Accompanied by Uhrenmuseum Glashütte Certificate dated 29 May 2006 confirming the sale of the present watch to Fa. Vogler & Co., Hamburg, on 26 August 1904 for the amount of 4,007 Marks. Furthermore delivered with the photocopy from the original registers.
The present watch is the second example of a series of only 9 of such ultra-complicated timepieces signed A. Lange & Söhne, the first made in 1901 and numbered 41277, the last, number 99901, made in 1928. It is furthermore the only one of these "Grande Complications" awarded with a Bulletin de Marche from the Leipzig Observatory. This watch impresses not only by its gold weight of over 150 grams but especially with no less than 13 complications (in addition to the essential timekeeping functions such as hours, minutes and seconds which are not considered complications), hence making it one of the world's most complicated pocket watches ever made:
1. The perpetual calendar
2. The days of the week
3. The months
4. The days of the month
5. The phases and age of the moon
6. The chronograph
7. The split seconds
8. The 30 minutes register
9. The minute repeating
10. The grande sonnerie
11. The petite sonnerie
12. The twin barrel bi-directional winding
13. The highly precise movement awarded a Bulletin de Marche of the Leipzig University Observatory
This "Grande Complication" pays tribute to Germany's horological testimony of the 20th century; the perfect combination of engineering, craftsmanship and design, together with the impeccable provenance, render this masterpiece a trophy for any collector and amateur of exceptional watches.
Furthermore, according to our researches, no other of these "Grande Complication" watches by A. Lange & Söhne has been offered in public within the last decade.
A. Lange & Söhne, Glashütte bei Dresden
For over 150 years, watches made by A. Lange & Söhne were and still are among the most coveted timepieces in the world. The success story of the celebrated dynasty started with Ferdinand Adolph Lange, born in Dresden on 18 February 1815. After the divorce of his parents, he found a new home with a merchant family that gave the intelligent young man a good education. At the age of 15, while he was still attending the polytechnic school in Dresden, he began training as an apprentice with the celebrated master watchmaker J. C. Friedrich Gutkäs.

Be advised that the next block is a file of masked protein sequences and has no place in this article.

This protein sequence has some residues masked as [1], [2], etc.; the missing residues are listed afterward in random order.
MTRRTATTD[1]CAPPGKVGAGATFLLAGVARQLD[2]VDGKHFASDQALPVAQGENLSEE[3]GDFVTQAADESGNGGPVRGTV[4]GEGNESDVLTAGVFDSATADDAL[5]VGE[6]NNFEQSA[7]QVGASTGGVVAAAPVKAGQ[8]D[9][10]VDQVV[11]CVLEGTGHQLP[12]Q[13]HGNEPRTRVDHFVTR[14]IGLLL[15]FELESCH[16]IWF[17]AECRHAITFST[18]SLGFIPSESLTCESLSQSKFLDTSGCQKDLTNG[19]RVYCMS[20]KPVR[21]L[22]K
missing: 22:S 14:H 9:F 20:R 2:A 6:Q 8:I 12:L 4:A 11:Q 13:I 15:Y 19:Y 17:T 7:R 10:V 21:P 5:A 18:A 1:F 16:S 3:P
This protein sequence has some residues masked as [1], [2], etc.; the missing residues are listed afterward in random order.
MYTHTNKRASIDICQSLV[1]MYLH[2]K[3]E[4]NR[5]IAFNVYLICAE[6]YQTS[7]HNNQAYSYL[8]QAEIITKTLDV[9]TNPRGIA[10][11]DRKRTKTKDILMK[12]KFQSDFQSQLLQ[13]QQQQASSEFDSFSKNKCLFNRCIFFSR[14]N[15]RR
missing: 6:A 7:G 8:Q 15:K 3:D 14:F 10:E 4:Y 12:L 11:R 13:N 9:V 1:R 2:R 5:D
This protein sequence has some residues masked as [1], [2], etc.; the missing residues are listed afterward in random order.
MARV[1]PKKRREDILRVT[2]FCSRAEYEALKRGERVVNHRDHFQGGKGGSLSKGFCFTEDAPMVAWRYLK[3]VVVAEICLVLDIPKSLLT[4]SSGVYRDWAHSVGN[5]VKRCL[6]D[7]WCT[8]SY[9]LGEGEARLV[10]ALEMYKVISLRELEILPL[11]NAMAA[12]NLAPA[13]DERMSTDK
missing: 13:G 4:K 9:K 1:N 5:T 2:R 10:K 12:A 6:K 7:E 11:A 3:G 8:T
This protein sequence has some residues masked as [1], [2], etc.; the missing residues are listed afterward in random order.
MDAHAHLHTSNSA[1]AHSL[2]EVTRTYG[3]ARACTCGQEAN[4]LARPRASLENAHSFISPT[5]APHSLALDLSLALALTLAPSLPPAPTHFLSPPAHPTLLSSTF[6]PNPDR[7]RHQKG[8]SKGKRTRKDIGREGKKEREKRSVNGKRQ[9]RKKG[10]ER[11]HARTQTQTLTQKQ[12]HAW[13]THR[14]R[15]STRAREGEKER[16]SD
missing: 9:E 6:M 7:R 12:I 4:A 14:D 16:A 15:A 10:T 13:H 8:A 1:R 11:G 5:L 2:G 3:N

In 1835, Adolph Lange completed his apprenticeship with honours and continued as Gutkäs' employee for two more years before deepening his skills as a journeyman, working with Europe's most respected chronometer makers, notably Winnerl in Paris. After his return to Dresden in 1841, Lange became a co-owner of and the driving force behind Gutkäs' manufactory, constructing amongst others the celebrated five-minute clock in Dresden's Semper Opera.
Besides his dedication to horological perfection, Adolph Lange was a person of uncommon social sensitivity. The growing level of destitution in the Ore Mountains ultimately urged him to leave his privileged position in Dresden; in 1845, armed with numerous visions and his journey- and workbook, he set out for the poverty-stricken town of Glashütte in order to establish the Saxon precision watchmaking industry. In December 1845, with the financial help of the Saxon government, Lange started his own manufacture with his friend Adolf Schneider and fifteen apprentices, followed by 'A. Lange & Söhne' in association with his sons Richard and Friedrich Emil in 1868.
Lange possessed an extended range of knowledge in different directions; his eminent talents did not remain unnoticed, and he was very early elected mayor in his little town. His life was one of activity and he introduced many essential innovations in the manufacturing of watches and chronometry. The horological school at Glashütte, though opened only two years after his dead, was a natural sequence of his thirty years' endeavour to resuscitate watch making in Germany. His shop had been a training school from the first day.
Lange watches are renowned for their variety of rare technical constructions and quality and offer everything from an early pin lever watch handmade by Adolph Lange up to tourbillons and highly complicated astronomical repeating watches, such as the present lot.
Other "Grande Complication" watches from this series of nine examples are described and illustrated in A. Lange & Söhne - eine Uhrmacher-Dynastie aus Dresden by Reinhard Meis, pp. 272 & 273 and in Die Uhren von A. Lange & Söhne Glashütte Sachsen by Martin Huber, 1982 edition pp. 51 & 52, 1988 edition pp. 150 & 151.